Oral Pathology

Oral pathology is a specialty of dentistry that focuses on the diagnosis and treatment of oral diseases, including oral cancer. Pathologists are involved in all areas of disease management including research, diagnosis, examination and treatment.

Role of the Oral Pathologist

When patients have a suspicious growth or condition of the mouth, it's essential to determine the cause. Symptoms such as lesions can be indicative of more serious problems down the road. To ensure accurate diagnosis and speedy care, we will enlist the expertise of an oral pathologist, an oral disease specialist.

Oral pathologists can help diagnose examine and diagnose oral conditions - both malignant and benign. Oral pathologists deal with conditions such as:

  • Oral cancer
  • Salivary problems
  • Canker sores
  • Fungal infections
  • Herpes of the mouth
  • Bad breath

Oral Cancer

Because many people do not realize they have oral cancer, a diagnosis may not be made until the problem has become more advanced, making treatment more difficult. With early detection of oral cancer and pre-cancerous oral conditions there is a higher probability of cure. Regular dental examinations are an invaluable part of early cancer detection and treatment.

Oral cancer often appears unnoticed in the mouth as a tiny white or red spot or a sore.

Other signs to watch out for include:

  • A sore that bleeds easily or does not heal
  • Red or white patches
  • A change in color of any parts of the mouth
  • A lump, thickening, rough spot, crust or small eroded area
  • Pain, tenderness, or numbness anywhere in the mouth or on the lips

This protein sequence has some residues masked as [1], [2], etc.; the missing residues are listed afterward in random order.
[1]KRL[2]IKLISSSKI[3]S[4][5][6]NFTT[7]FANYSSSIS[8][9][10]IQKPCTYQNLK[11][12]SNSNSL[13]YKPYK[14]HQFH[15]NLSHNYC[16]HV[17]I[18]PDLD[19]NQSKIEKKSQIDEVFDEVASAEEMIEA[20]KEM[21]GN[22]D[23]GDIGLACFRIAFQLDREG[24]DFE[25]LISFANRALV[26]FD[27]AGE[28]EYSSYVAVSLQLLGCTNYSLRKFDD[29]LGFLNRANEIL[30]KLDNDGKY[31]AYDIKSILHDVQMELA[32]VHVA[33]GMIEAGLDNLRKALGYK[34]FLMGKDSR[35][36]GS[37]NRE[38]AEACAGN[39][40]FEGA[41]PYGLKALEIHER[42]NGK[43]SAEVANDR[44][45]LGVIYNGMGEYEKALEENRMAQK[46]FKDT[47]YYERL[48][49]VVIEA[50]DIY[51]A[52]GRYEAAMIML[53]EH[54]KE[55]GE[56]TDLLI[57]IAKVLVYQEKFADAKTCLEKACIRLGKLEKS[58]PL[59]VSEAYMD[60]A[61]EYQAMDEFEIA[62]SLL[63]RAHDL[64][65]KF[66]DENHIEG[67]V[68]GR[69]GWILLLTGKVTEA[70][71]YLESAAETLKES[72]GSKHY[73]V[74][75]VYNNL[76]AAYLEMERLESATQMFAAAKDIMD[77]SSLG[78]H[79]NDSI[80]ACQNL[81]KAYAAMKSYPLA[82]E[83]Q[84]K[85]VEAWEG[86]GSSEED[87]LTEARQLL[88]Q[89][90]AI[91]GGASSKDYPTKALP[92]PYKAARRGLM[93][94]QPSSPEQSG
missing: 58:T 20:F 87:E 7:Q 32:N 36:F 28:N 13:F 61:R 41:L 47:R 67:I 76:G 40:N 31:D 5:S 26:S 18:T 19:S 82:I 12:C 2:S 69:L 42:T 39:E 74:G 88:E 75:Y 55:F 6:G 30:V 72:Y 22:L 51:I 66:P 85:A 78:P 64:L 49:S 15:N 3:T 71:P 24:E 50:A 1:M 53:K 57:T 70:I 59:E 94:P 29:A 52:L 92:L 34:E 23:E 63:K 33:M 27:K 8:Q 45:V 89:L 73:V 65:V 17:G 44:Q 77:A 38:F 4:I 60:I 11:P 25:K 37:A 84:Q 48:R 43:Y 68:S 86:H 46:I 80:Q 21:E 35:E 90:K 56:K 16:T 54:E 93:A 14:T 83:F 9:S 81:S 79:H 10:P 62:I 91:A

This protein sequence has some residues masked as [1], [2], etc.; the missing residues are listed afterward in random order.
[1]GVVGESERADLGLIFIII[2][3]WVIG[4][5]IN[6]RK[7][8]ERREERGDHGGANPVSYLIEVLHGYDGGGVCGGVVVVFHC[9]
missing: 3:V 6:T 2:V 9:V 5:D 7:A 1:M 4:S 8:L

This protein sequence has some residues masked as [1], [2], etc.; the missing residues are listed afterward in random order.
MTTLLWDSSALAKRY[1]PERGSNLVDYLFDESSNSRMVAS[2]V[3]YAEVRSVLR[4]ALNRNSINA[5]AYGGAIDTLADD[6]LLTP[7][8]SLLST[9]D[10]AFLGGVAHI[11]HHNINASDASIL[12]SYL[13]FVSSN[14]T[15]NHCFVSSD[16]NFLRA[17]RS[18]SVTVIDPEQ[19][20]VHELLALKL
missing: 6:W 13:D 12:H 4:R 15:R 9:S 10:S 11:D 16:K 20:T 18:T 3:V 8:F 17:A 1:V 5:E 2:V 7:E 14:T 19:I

• Difficulty chewing, swallowing, speaking or moving the jaw or tongue
  • Sore throat or hoarseness
  • A change in the way the teeth fit together

Oral Evaluation / Oral Cancer Screening

An oral exam is your best defense against dental problems, and it's the best opportunity to detect oral diseases. While there is may be no way to prevent cancer, early detection is essential in successfully treating the disease. Regular oral cancer screenings can help spot any abnormalities or changes before symptoms appear.

As dental specialists, we perform various cancer screening tests to reduce the potential damage of these diseases. Oral cancer screenings can include visual examination, biopsies and more. These tests can be successful in detecting early indicators of cancer that increase the effectiveness of treatment.

All patients should be screened for oral cancer at least once a year, especially those at a higher risk of developing the disease. Patients at a higher risk include those who:

  • Are over the age of 40
  • Smoke
  • Consume excess amounts of alcohol
  • Have a history of oral cancer
  • Have an oral HPV infection

Treatment for oral cancer can be effective as long as the disease is detected early. In fact, more than 90 percent of cases are treated successfully when oral cancer is found at its earliest stage.

Cancer Screening Technologies

Modern oral pathology provides some cutting-edge tools for diagnosing oral diseases.

Here are two of those vital technologies:

Toluidine blue: Also knows as "T-Blue," toluidine blue is a dye that helps identify potential oral cancers. During this "chair side" procedure, the dye is swabbed onto suspicious lesions. The reaction of the lesion to the dye helps determine whether or not we a biopsy should be performed.

ViziLite® Plus: ViziLite Plus is an oral cancer screening exam that detects early signs of the disease through a simple procedure. During the screening, the patient first rinses with a special solution. A light is shined in the mouth to illuminate potential problem areas. ViziLite Plus uses a specially designed light source to highlight any abnormalities within the mouth and make detection of oral cancer easier.

Oral Biopsy